WASHINGTON | Bernie Sanders was trying to determine his next moves on Wednesday, after Joe Biden swept to victory in Florida, Illinois and Arizona and seized a commanding lead in a Democratic presidential race upended by the coronavirus.
The Vermont senator’s campaign manager, Faiz Shakir, said Sanders “is going to be having conversations with supporters to assess his campaign.” But Shakir also suggested his candidate is no hurry to make any decisions about dropping out, noting that “the next primary contest is at least three weeks away.”
More immediately, Sanders “is focused on the government response to the coronavirus outbreak and ensuring that we take care of working people and the most vulnerable,” Shakir said in a statement.
Even if Sanders ultimately decides to keep running, however, he has little hope of catching Biden — especially in a political world turned as upside down as much of the rest of society amid efforts to combat the spreading virus, which has killed at least 115 people in the United States.
Neither candidate is traveling or holding campaign rallies, and much of the electorate has been staying home. Indeed, Biden’s third big night in as many weeks on Tuesday came amid tremendous uncertainty about how an already severely disrupted Democratic primary will proceed.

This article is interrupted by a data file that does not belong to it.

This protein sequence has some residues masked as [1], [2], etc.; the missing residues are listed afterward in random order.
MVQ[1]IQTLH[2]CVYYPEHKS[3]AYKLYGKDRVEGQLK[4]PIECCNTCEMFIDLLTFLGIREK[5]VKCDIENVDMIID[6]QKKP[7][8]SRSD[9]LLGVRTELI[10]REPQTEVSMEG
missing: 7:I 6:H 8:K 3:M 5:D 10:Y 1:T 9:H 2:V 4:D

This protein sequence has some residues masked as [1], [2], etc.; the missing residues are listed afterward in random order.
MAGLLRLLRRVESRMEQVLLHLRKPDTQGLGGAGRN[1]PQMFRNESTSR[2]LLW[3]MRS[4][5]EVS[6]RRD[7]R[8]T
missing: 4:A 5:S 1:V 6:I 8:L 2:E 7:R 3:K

Polls were shuttered in Ohio, and election workers and voters reported problems in the three states where primaries went forward, all of which Biden easily won. The former vice president now seems on a glide path to the nomination, his delegate lead over Sanders nearly insurmountable. Top Democratic leaders and donors have also increasingly lined up behind Biden as the best option to square off against President Donald Trump in November.
Using a livestream to address supporters from his home state of Delaware, Biden seemed ready to move past the primary. He paid tribute to the Vermont senator for advancing key issues including affordable health care and combating climate change.
“Sen. Sanders and his supporters have brought a remarkable passion and tenacity to all of these issues. Together they have shifted the fundamental conversation in this country,” Biden said. “So let me say, especially to the young voters who have been inspired by Sen. Sanders, I hear you. I know what’s at stake. I know what we have to do.”